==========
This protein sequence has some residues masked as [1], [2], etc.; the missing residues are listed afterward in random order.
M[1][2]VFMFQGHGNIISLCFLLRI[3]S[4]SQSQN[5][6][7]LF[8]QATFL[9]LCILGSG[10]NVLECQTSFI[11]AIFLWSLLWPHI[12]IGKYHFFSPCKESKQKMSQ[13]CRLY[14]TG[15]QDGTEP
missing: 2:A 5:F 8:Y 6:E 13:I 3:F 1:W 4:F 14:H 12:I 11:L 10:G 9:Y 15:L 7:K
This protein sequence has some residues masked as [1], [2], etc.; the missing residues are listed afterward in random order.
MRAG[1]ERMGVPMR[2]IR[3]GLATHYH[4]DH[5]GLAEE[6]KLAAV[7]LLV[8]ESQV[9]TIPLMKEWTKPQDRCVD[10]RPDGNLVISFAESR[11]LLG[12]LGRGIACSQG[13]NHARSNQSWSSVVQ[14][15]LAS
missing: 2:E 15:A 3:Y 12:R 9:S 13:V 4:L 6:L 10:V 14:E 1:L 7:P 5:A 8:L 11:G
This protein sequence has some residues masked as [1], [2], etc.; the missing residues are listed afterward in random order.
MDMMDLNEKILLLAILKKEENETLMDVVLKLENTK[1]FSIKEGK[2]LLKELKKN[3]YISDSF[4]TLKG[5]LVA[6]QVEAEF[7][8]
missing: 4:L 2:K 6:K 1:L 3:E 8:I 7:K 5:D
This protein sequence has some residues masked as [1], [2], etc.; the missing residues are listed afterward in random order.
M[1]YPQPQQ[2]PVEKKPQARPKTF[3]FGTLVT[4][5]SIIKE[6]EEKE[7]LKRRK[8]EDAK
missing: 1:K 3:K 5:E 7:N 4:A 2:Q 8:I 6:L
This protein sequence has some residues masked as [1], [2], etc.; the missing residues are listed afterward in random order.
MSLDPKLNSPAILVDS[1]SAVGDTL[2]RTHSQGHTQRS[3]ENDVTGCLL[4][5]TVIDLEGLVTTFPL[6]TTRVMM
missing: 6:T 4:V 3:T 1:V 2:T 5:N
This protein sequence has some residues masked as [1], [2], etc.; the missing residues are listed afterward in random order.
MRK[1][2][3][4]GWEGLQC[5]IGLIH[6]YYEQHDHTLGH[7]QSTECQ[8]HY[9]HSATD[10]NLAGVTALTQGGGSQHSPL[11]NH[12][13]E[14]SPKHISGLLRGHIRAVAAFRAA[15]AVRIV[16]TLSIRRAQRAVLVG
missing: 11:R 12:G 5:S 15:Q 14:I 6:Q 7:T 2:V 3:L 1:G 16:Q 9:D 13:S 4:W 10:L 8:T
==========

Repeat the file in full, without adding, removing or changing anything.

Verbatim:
This protein sequence has some residues masked as [1], [2], etc.; the missing residues are listed afterward in random order.
M[1][2]VFMFQGHGNIISLCFLLRI[3]S[4]SQSQN[5][6][7]LF[8]QATFL[9]LCILGSG[10]NVLECQTSFI[11]AIFLWSLLWPHI[12]IGKYHFFSPCKESKQKMSQ[13]CRLY[14]TG[15]QDGTEP
missing: 2:A 5:F 8:Y 6:E 13:I 3:F 1:W 4:F 14:H 12:I 11:L 10:G 9:Y 15:L 7:K
This protein sequence has some residues masked as [1], [2], etc.; the missing residues are listed afterward in random order.
MRAG[1]ERMGVPMR[2]IR[3]GLATHYH[4]DH[5]GLAEE[6]KLAAV[7]LLV[8]ESQV[9]TIPLMKEWTKPQDRCVD[10]RPDGNLVISFAESR[11]LLG[12]LGRGIACSQG[13]NHARSNQSWSSVVQ[14][15]LAS
missing: 2:E 15:A 3:Y 12:R 9:S 13:V 4:L 6:L 10:V 14:E 1:L 7:P 5:A 8:L 11:G
This protein sequence has some residues masked as [1], [2], etc.; the missing residues are listed afterward in random order.
MDMMDLNEKILLLAILKKEENETLMDVVLKLENTK[1]FSIKEGK[2]LLKELKKN[3]YISDSF[4]TLKG[5]LVA[6]QVEAEF[7][8]
missing: 4:L 2:K 6:K 1:L 3:E 8:I 7:K 5:D
This protein sequence has some residues masked as [1], [2], etc.; the missing residues are listed afterward in random order.
M[1]YPQPQQ[2]PVEKKPQARPKTF[3]FGTLVT[4][5]SIIKE[6]EEKE[7]LKRRK[8]EDAK
missing: 1:K 3:K 5:E 7:N 4:A 2:Q 8:I 6:L
This protein sequence has some residues masked as [1], [2], etc.; the missing residues are listed afterward in random order.
MSLDPKLNSPAILVDS[1]SAVGDTL[2]RTHSQGHTQRS[3]ENDVTGCLL[4][5]TVIDLEGLVTTFPL[6]TTRVMM
missing: 6:T 4:V 3:T 1:V 2:T 5:N
This protein sequence has some residues masked as [1], [2], etc.; the missing residues are listed afterward in random order.
MRK[1][2][3][4]GWEGLQC[5]IGLIH[6]YYEQHDHTLGH[7]QSTECQ[8]HY[9]HSATD[10]NLAGVTALTQGGGSQHSPL[11]NH[12][13]E[14]SPKHISGLLRGHIRAVAAFRAA[15]AVRIV[16]TLSIRRAQRAVLVG
missing: 11:R 12:G 5:S 15:Q 14:I 6:Q 7:T 2:V 3:L 1:G 16:Q 9:D 13:S 4:W 10:L 8:T